Study Skills in Bachelor Students in the School of Public Health, Yazd, 2006

AUTHORS

Seyyed Mohammad Hossein Hosseini 1 , * , Mohammad Hosein Ahmadieh 1 , Masume Abbasi Shavazi 1 , Shahin Eslami Farsani 1

AUTHORS INFORMATION

1 Iran

ARTICLE INFORMATION

Strides in Development of Medical Education: 5 (2); e58707
Published Online: January 20, 2009
Article Type: Research Article
Received: July 25, 2017
Accepted: October 28, 2008

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Abstract

Background & Objective: One of the most important factors which prevent students from
achieving their attempts’ desirable result is lack of study skills. Study skills are effective on
decreasing tiredness and anxiety, saving time and increasing students’ motivation, leading to better
learning and educational improvement. This study was conducted to evaluate the students’ study
skills and to determine educational priorities in order to hold improving study skills classes.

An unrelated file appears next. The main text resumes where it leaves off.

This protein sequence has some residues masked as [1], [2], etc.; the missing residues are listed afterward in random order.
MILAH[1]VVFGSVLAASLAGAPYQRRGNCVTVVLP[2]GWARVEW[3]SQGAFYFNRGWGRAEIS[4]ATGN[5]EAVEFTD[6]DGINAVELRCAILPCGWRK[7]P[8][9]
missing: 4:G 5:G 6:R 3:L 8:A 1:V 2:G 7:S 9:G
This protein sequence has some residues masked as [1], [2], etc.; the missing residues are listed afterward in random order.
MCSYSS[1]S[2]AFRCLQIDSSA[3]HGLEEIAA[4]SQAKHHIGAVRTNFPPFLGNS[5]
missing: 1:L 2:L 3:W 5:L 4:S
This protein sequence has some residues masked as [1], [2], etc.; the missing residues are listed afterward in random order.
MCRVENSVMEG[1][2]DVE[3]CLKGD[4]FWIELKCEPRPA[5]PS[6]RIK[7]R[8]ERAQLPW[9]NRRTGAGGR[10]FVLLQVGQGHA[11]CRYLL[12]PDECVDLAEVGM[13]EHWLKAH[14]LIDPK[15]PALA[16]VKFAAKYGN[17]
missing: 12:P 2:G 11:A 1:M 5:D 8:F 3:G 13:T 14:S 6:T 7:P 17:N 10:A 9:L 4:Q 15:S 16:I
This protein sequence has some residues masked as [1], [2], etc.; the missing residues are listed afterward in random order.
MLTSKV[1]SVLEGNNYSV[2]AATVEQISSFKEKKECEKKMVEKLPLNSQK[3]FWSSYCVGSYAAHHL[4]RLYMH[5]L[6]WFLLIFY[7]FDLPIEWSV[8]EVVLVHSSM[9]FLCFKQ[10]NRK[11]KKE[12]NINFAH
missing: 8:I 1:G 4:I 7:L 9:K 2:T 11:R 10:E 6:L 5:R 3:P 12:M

Methods: In this descriptive study, all bachelor students in Yazd school of public health
(240 students) participated. Data was collected using a valid and reliable questionnaire.
192 questionnaires were completed and returned.
Results: According to our findings, the mean (±SD) score of all 30 study skills was
20.1(±4.2). The highest mean score (±SD) which was 5.1(±1.2) belonged to taking class
notes; while the lowest mean score which was 2.6(±1.3) belonged to time management.
Most of the students’ study skills were of moderate level (54.7 %) and 30.7% were weak
whereas only 30.7% were considered good. The mean daily studying duration was 2.5
hours. There was no significant statistical relationship between study skills and age, sex,
field of study, semester, doing morning or evening courses, daily studying duration, and
Grade Point Average of the previous term.
Conclusion: As only 30.7% of all students were considered good regarding study skills, it
is suggested to hold organized and continuous educational courses to improve study skills.
Defined factors in this study are time management, taking exam, concentration, reading
and taking notes, in order of priority.

Keywords

Study skill Student School of public health

© 2009, Strides in Development of Medical Education. This is an open-access article distributed under the terms of the Creative Commons Attribution-NonCommercial 4.0 International License (http://creativecommons.org/licenses/by-nc/4.0/) which permits copy and redistribute the material just in noncommercial usages, provided the original work is properly cited.
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